Interestingly, those who once fought against Assad’s regime have now reestablished their relations and expressed willingness to cooperate in the future. The reason for which Syria was barred from the organization seems to have lost relevance.

Although the acquisition of membership in the Arab League isn’t much powerful as the league itself hasn’t emerged as a successful organization in terms of strengthening cooperation and resolving conflicts such as in Yemen, Libya and Syria. Nonetheless, the return signals the beginning of Syria’s acceptance on a collective level without any sign of resolution to its 13 years long civil war.

Some calls were made to resolve the crisis resulting from Syria’s war after the decision to re-admit Syria was taken. But the re-admission wasn’t accompanied by any preconditions or promises from Syria to rehabilitate those affected by the war.

The Arab League secretariat clarified that there are no preconditions on the regime, and there are only understandings of the challenges that must be addressed, with no agreement on what the roadmap for resolution would entail. However, regardless of the reasons for Syria’s acceptance into the league, nothing can justify the suffering of the Syrian people. For the millions who endured and survived the deadly war, this normalization may feel like a betrayal. Without any preconditions or demands attached to alleviate the suffering of the people, it is unlikely that many would consider returning and living under Assad’s rule.

US Rejoins UNESCO:

On July 11th, 2023, the United States formally rejoined the UN’s Educational, Scientific, and Cultural Organization (UNESCO).

The return of the US, as claimed by US officials, is solely based on the concern that China has been filling the leadership gap in policymaking since the US withdrew its membership from UNESCO in 2017 under the Trump administration, attributing it to anti-Israel bias. In 2011, the U.S. and Israel also halted their funding after the organization voted in favor of recognizing Palestine as a member state.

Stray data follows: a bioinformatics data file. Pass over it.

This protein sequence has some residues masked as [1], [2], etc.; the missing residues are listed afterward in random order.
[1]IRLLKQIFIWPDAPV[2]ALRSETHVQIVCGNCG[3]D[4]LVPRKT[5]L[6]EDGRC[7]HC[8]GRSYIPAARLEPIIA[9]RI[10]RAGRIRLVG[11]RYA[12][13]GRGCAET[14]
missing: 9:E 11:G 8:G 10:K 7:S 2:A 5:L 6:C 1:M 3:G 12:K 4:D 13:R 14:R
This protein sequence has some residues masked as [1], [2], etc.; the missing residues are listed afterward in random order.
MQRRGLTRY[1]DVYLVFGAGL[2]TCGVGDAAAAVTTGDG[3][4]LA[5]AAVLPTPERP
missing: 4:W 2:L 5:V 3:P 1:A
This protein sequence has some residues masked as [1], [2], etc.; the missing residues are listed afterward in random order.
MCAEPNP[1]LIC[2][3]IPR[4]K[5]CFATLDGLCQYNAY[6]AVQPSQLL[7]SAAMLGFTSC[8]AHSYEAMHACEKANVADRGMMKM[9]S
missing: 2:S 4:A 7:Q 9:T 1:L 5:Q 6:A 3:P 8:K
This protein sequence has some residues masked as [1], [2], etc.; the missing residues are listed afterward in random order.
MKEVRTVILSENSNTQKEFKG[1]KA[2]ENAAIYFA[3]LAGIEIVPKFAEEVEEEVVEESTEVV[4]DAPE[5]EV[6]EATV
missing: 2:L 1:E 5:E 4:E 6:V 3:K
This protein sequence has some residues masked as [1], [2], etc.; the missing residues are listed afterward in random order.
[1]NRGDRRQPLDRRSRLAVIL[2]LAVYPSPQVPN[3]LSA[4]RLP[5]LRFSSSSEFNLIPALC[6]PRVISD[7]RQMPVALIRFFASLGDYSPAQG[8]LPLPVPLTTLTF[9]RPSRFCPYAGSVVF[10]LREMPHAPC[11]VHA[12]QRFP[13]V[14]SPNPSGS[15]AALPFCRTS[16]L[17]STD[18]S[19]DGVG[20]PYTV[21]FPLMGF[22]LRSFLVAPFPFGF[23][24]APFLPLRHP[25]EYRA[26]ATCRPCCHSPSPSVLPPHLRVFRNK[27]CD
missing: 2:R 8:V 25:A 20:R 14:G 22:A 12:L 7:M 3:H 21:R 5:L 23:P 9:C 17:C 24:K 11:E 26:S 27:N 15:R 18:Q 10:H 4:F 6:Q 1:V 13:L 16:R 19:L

The organization, which strives to preserve heritage sites, fund literacy projects and promotes world peace and security through international cooperation in education and culture, seems to have become a battleground for political conflicts among a few developed democratic nations. Apart from traditional warfare, numerous non-traditional forms, such as cyber, information, and economic warfare, exist. Nevertheless, even these unconventional means seem insufficient for powerful countries that prefer to play their war games under organizations meant to foster peace.

The U.S.’s decision to halt its funding due to anti-Israel bias and its subsequent decision to rejoin UNESCO to counter China’s leading role within the organization demonstrate that U.S. decisions are solely driven by national and geopolitical interests, with strong lobbying from Israel influencing the U.S. policymaking process.


Given the cited cases it appears that, prioritization of socially beneficial outcomes and achieving global peace no longer appears to be part of contemporary international relations. The U.S.’s reluctance to hold India accountable for its discriminating policies, Syria’s unconditional readmission to Arab League without any promises and commitments attached for the rehabilitation of war affectees, and the U.S.’s pro-Israel stance within an organization that works for unity and global cooperation, all point to the subjective moral behavior of countries claiming to uphold the banner of equality and human rights defence in the world. This subjectivity in international relations will not only compromise the democratic values but also give impetus to further polarization of international relations based on alliances and counter alliances. The situation demands a comprehensive revisit of state policies to limit realist approach and preserve democratic norms to preserve global peace and prosperity.

Author is member of Youth Access Program of the Pakistan Council on Foreign Relations (PCFR) and can be reached at muzammil.mw@gmail.com.

The views expressed in this article are the author’s own and do not necessarily reflect Coverpage’s editorial stance